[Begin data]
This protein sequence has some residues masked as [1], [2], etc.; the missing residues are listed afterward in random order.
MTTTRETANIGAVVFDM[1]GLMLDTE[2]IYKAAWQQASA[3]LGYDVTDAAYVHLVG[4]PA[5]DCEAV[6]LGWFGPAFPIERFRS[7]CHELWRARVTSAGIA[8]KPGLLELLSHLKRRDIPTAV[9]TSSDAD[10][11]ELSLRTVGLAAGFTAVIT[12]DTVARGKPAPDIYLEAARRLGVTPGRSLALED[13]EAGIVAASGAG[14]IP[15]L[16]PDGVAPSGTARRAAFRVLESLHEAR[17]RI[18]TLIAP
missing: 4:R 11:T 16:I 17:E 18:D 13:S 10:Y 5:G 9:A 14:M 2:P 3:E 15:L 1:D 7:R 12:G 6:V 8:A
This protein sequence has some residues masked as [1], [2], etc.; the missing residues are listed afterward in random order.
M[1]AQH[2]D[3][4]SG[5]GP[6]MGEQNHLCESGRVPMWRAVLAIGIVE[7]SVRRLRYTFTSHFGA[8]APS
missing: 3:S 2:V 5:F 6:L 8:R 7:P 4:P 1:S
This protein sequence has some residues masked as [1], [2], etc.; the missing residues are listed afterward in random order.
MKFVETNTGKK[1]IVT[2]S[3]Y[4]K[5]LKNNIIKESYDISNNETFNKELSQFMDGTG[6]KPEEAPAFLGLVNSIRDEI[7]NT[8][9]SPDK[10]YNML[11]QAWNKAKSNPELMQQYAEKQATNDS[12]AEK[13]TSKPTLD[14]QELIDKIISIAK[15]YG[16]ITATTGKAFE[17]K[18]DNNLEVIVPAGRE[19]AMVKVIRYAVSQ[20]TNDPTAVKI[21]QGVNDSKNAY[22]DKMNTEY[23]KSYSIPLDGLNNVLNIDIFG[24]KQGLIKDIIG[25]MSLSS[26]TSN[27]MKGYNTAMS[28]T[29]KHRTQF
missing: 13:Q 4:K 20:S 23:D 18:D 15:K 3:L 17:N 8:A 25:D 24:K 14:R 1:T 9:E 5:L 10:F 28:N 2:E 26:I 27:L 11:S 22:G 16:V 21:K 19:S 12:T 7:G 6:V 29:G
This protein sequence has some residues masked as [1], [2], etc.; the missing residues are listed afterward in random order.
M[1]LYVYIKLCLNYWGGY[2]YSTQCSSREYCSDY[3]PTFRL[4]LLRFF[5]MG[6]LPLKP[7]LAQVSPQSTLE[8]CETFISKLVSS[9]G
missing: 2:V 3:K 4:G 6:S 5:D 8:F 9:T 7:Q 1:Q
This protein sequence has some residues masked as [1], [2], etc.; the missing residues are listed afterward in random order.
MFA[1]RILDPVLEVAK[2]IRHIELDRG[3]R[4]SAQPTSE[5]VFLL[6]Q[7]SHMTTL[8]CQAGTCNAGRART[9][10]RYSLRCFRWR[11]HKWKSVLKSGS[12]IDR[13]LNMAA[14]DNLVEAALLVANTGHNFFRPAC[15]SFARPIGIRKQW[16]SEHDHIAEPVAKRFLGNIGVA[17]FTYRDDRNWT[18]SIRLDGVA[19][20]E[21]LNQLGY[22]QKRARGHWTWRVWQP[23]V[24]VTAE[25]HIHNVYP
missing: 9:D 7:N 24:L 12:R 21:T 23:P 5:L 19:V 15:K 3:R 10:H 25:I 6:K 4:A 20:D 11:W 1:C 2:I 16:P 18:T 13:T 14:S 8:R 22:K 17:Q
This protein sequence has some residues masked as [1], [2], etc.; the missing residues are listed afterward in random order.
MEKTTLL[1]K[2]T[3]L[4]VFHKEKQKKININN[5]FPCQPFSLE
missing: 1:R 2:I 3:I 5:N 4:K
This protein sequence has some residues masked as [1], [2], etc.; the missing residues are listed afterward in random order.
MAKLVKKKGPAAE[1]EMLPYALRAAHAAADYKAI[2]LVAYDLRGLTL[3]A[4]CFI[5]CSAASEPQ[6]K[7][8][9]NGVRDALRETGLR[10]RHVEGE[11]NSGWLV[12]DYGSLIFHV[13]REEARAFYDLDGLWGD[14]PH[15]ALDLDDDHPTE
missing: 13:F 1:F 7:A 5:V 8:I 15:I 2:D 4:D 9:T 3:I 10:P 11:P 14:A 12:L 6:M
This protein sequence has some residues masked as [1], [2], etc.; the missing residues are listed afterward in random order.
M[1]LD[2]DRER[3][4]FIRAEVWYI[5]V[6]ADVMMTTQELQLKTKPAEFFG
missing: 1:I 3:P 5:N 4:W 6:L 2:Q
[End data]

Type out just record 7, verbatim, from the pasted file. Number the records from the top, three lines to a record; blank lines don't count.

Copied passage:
This protein sequence has some residues masked as [1], [2], etc.; the missing residues are listed afterward in random order.
MAKLVKKKGPAAE[1]EMLPYALRAAHAAADYKAI[2]LVAYDLRGLTL[3]A[4]CFI[5]CSAASEPQ[6]K[7][8][9]NGVRDALRETGLR[10]RHVEGE[11]NSGWLV[12]DYGSLIFHV[13]REEARAFYDLDGLWGD[14]PH[15]ALDLDDDHPTE
missing: 13:F 1:F 7:A 5:V 8:I 15:I 2:D 4:D 9:T 3:I 10:P 11:P 14:A 12:L 6:M